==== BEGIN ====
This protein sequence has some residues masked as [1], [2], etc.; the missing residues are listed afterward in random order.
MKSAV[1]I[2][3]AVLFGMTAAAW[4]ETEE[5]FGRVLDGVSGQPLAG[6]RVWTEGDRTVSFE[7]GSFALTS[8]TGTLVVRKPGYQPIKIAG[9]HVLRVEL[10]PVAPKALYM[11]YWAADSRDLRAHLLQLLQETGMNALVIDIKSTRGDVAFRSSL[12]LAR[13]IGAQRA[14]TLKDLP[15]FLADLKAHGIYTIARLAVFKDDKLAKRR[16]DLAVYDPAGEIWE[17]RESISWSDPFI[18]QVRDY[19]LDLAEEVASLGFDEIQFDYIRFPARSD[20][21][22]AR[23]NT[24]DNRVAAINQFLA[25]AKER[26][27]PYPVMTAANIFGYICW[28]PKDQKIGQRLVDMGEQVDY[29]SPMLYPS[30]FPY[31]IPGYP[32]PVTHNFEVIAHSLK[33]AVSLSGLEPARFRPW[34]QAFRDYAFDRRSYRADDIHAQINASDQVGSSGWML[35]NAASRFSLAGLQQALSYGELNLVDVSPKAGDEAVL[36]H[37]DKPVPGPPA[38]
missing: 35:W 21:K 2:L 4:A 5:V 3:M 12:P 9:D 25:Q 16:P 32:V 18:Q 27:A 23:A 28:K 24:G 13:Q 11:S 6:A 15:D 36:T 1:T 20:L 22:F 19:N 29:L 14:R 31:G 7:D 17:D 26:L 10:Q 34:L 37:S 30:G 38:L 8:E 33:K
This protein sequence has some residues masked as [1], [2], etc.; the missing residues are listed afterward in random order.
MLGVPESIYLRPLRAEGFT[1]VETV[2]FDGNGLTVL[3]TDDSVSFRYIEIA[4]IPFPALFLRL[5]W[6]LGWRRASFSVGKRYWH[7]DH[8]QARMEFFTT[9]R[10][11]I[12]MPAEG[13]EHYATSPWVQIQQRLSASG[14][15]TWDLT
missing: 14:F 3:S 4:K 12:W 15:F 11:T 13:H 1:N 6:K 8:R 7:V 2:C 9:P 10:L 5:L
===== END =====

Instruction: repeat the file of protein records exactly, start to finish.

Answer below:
This protein sequence has some residues masked as [1], [2], etc.; the missing residues are listed afterward in random order.
MKSAV[1]I[2][3]AVLFGMTAAAW[4]ETEE[5]FGRVLDGVSGQPLAG[6]RVWTEGDRTVSFE[7]GSFALTS[8]TGTLVVRKPGYQPIKIAG[9]HVLRVEL[10]PVAPKALYM[11]YWAADSRDLRAHLLQLLQETGMNALVIDIKSTRGDVAFRSSL[12]LAR[13]IGAQRA[14]TLKDLP[15]FLADLKAHGIYTIARLAVFKDDKLAKRR[16]DLAVYDPAGEIWE[17]RESISWSDPFI[18]QVRDY[19]LDLAEEVASLGFDEIQFDYIRFPARSD[20][21][22]AR[23]NT[24]DNRVAAINQFLA[25]AKER[26][27]PYPVMTAANIFGYICW[28]PKDQKIGQRLVDMGEQVDY[29]SPMLYPS[30]FPY[31]IPGYP[32]PVTHNFEVIAHSLK[33]AVSLSGLEPARFRPW[34]QAFRDYAFDRRSYRADDIHAQINASDQVGSSGWML[35]NAASRFSLAGLQQALSYGELNLVDVSPKAGDEAVL[36]H[37]DKPVPGPPA[38]
missing: 35:W 21:K 2:L 4:A 5:V 3:M 12:P 9:D 25:Q 16:P 32:V 18:Q 27:A 23:A 28:K 24:G 13:Q 11:S 6:A 15:D 36:T 1:T 20:L 22:F 19:N 29:L 14:R 31:G 7:D 17:D 26:L 10:Q 34:L 37:S 30:G 38:L 8:E 33:K
This protein sequence has some residues masked as [1], [2], etc.; the missing residues are listed afterward in random order.
MLGVPESIYLRPLRAEGFT[1]VETV[2]FDGNGLTVL[3]TDDSVSFRYIEIA[4]IPFPALFLRL[5]W[6]LGWRRASFSVGKRYWH[7]DH[8]QARMEFFTT[9]R[10][11]I[12]MPAEG[13]EHYATSPWVQIQQRLSASG[14][15]TWDLT
missing: 14:F 3:S 4:K 12:W 15:F 11:T 13:H 1:N 6:K 8:R 7:V 2:C 9:P 10:L 5:L